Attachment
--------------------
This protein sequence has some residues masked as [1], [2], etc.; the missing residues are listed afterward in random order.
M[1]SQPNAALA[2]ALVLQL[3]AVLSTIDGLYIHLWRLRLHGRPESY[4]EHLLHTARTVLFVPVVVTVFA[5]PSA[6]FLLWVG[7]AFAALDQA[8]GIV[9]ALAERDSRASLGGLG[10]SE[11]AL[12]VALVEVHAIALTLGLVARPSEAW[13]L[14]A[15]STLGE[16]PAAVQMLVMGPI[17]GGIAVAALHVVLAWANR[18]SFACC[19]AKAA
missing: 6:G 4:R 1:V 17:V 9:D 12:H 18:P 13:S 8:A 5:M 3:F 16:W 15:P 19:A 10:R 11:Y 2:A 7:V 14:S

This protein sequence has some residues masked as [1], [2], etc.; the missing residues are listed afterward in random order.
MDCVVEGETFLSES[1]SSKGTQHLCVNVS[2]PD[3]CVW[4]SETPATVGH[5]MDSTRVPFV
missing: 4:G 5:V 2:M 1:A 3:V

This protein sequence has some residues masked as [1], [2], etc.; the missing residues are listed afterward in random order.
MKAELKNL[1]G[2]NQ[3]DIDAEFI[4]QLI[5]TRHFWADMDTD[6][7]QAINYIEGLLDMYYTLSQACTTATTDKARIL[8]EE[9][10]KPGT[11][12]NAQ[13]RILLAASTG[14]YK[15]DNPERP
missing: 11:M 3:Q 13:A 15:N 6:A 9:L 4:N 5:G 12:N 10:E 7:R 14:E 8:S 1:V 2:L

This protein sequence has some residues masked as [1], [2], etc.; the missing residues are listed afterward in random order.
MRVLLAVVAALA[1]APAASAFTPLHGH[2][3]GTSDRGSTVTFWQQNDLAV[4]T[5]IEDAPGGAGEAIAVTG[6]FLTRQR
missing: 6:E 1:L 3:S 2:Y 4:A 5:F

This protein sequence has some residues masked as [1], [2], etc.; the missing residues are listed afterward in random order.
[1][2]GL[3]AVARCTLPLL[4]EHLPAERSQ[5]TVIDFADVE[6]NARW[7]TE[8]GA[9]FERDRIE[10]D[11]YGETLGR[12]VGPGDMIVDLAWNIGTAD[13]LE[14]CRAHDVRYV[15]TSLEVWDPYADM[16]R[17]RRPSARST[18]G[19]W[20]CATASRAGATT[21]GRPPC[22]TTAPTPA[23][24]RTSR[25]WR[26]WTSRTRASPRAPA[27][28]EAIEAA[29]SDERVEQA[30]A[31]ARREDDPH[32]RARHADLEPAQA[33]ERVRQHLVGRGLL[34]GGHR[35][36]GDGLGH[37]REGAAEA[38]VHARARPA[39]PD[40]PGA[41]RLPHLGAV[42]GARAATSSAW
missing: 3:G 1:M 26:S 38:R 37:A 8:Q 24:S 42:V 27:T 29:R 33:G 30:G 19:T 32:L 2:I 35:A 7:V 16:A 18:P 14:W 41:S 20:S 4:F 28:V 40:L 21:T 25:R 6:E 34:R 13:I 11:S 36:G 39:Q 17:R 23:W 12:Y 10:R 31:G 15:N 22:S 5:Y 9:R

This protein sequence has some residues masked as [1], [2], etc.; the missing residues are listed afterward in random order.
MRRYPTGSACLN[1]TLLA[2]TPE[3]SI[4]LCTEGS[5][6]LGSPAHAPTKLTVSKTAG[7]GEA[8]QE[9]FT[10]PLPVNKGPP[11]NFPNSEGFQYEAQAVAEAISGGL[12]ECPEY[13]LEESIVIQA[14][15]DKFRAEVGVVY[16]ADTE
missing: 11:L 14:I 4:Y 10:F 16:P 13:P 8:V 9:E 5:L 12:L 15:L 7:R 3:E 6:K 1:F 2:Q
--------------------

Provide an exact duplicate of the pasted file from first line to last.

This protein sequence has some residues masked as [1], [2], etc.; the missing residues are listed afterward in random order.
M[1]SQPNAALA[2]ALVLQL[3]AVLSTIDGLYIHLWRLRLHGRPESY[4]EHLLHTARTVLFVPVVVTVFA[5]PSA[6]FLLWVG[7]AFAALDQA[8]GIV[9]ALAERDSRASLGGLG[10]SE[11]AL[12]VALVEVHAIALTLGLVARPSEAW[13]L[14]A[15]STLGE[16]PAAVQMLVMGPI[17]GGIAVAALHVVLAWANR[18]SFACC[19]AKAA
missing: 6:G 4:R 1:V 17:V 9:D 12:H 18:P 13:S 8:A 5:M 3:F 16:W 15:P 19:A 10:R 11:Y 2:A 7:V 14:S

This protein sequence has some residues masked as [1], [2], etc.; the missing residues are listed afterward in random order.
MDCVVEGETFLSES[1]SSKGTQHLCVNVS[2]PD[3]CVW[4]SETPATVGH[5]MDSTRVPFV
missing: 4:G 5:V 2:M 1:A 3:V

This protein sequence has some residues masked as [1], [2], etc.; the missing residues are listed afterward in random order.
MKAELKNL[1]G[2]NQ[3]DIDAEFI[4]QLI[5]TRHFWADMDTD[6][7]QAINYIEGLLDMYYTLSQACTTATTDKARIL[8]EE[9][10]KPGT[11][12]NAQ[13]RILLAASTG[14]YK[15]DNPERP
missing: 11:M 3:Q 13:A 15:N 6:A 9:L 4:N 5:G 12:N 10:E 7:R 14:E 8:S 1:V 2:L

This protein sequence has some residues masked as [1], [2], etc.; the missing residues are listed afterward in random order.
MRVLLAVVAALA[1]APAASAFTPLHGH[2][3]GTSDRGSTVTFWQQNDLAV[4]T[5]IEDAPGGAGEAIAVTG[6]FLTRQR
missing: 6:E 1:L 3:S 2:Y 4:A 5:F

This protein sequence has some residues masked as [1], [2], etc.; the missing residues are listed afterward in random order.
[1][2]GL[3]AVARCTLPLL[4]EHLPAERSQ[5]TVIDFADVE[6]NARW[7]TE[8]GA[9]FERDRIE[10]D[11]YGETLGR[12]VGPGDMIVDLAWNIGTAD[13]LE[14]CRAHDVRYV[15]TSLEVWDPYADM[16]R[17]RRPSARST[18]G[19]W[20]CATASRAGATT[21]GRPPC[22]TTAPTPA[23][24]RTSR[25]WR[26]WTSRTRASPRAPA[27][28]EAIEAA[29]SDERVEQA[30]A[31]ARREDDPH[32]RARHADLEPAQA[33]ERVRQHLVGRGLL[34]GGHR[35][36]GDGLGH[37]REGAAEA[38]VHARARPA[39]PD[40]PGA[41]RLPHLGAV[42]GARAATSSAW
missing: 3:G 1:M 26:S 38:R 37:A 8:Q 24:S 42:V 27:T 29:R 33:G 30:G 19:T 32:L 2:I 35:A 7:V 16:A 18:P 14:W 41:S 20:S 4:F 28:V 40:L 21:T 25:R 6:E 34:R 13:I 11:S 36:G 39:Q 17:R 23:W 12:Y 10:R 31:G 15:N 22:S 5:Y 9:R

This protein sequence has some residues masked as [1], [2], etc.; the missing residues are listed afterward in random order.
MRRYPTGSACLN[1]TLLA[2]TPE[3]SI[4]LCTEGS[5][6]LGSPAHAPTKLTVSKTAG[7]GEA[8]QE[9]FT[10]PLPVNKGPP[11]NFPNSEGFQYEAQAVAEAISGGL[12]ECPEY[13]LEESIVIQA[14][15]DKFRAEVGVVY[16]ADTE
missing: 11:L 14:I 4:Y 10:F 16:P 13:P 8:V 9:E 5:L 12:L 15:L 7:R 3:E 6:K 1:F 2:Q